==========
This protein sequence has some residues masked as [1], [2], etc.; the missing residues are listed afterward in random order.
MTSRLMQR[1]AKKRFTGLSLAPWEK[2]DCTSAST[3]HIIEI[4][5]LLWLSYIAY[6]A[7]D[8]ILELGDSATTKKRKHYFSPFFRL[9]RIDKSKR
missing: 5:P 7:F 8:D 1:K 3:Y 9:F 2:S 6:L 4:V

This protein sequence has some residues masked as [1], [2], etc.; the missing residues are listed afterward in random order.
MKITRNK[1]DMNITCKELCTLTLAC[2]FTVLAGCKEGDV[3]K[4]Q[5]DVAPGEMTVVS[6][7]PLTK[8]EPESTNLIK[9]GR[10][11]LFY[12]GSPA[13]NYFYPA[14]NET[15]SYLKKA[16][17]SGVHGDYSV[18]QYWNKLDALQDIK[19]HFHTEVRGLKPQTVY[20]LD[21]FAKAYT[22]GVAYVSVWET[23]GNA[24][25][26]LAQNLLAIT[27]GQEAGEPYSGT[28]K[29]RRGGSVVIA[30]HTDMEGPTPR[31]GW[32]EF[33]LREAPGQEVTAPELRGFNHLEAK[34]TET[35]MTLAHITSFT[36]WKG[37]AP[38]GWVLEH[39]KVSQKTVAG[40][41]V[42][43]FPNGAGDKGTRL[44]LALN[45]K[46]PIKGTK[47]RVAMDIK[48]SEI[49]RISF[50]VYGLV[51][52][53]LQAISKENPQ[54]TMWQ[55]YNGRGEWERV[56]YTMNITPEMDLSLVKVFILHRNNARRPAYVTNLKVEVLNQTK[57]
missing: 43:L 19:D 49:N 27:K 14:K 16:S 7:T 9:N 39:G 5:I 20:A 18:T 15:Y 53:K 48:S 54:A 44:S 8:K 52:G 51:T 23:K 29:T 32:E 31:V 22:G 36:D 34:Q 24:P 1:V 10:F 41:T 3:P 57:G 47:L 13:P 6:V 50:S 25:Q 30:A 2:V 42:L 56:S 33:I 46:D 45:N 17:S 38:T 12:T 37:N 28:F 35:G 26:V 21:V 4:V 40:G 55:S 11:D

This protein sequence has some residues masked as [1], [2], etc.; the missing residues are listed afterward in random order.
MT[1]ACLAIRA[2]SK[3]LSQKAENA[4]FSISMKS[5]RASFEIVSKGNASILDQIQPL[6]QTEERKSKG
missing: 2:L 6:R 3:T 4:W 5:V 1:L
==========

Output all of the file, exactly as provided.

This protein sequence has some residues masked as [1], [2], etc.; the missing residues are listed afterward in random order.
MTSRLMQR[1]AKKRFTGLSLAPWEK[2]DCTSAST[3]HIIEI[4][5]LLWLSYIAY[6]A[7]D[8]ILELGDSATTKKRKHYFSPFFRL[9]RIDKSKR
missing: 5:P 7:F 8:D 1:K 3:Y 9:F 2:S 6:L 4:V

This protein sequence has some residues masked as [1], [2], etc.; the missing residues are listed afterward in random order.
MKITRNK[1]DMNITCKELCTLTLAC[2]FTVLAGCKEGDV[3]K[4]Q[5]DVAPGEMTVVS[6][7]PLTK[8]EPESTNLIK[9]GR[10][11]LFY[12]GSPA[13]NYFYPA[14]NET[15]SYLKKA[16][17]SGVHGDYSV[18]QYWNKLDALQDIK[19]HFHTEVRGLKPQTVY[20]LD[21]FAKAYT[22]GVAYVSVWET[23]GNA[24][25][26]LAQNLLAIT[27]GQEAGEPYSGT[28]K[29]RRGGSVVIA[30]HTDMEGPTPR[31]GW[32]EF[33]LREAPGQEVTAPELRGFNHLEAK[34]TET[35]MTLAHITSFT[36]WKG[37]AP[38]GWVLEH[39]KVSQKTVAG[40][41]V[42][43]FPNGAGDKGTRL[44]LALN[45]K[46]PIKGTK[47]RVAMDIK[48]SEI[49]RISF[50]VYGLV[51][52][53]LQAISKENPQ[54]TMWQ[55]YNGRGEWERV[56]YTMNITPEMDLSLVKVFILHRNNARRPAYVTNLKVEVLNQTK[57]
missing: 43:L 19:D 49:N 27:K 14:K 16:S 7:T 9:N 39:G 5:I 20:A 18:T 15:Y 53:K 48:S 54:A 44:S 8:K 52:G 51:T 23:K 29:T 32:E 31:V 22:G 36:D 34:Q 24:P 1:V 10:F 41:T 3:P 57:G 47:L 13:P 6:V 50:S 25:Q 30:A 2:V 42:L 56:S 33:I 46:D 45:N 17:S 38:T 12:T 37:N 28:F 35:G 26:V 21:V 4:V 40:G 55:S 11:D

This protein sequence has some residues masked as [1], [2], etc.; the missing residues are listed afterward in random order.
MT[1]ACLAIRA[2]SK[3]LSQKAENA[4]FSISMKS[5]RASFEIVSKGNASILDQIQPL[6]QTEERKSKG
missing: 2:L 6:R 3:T 4:W 5:V 1:L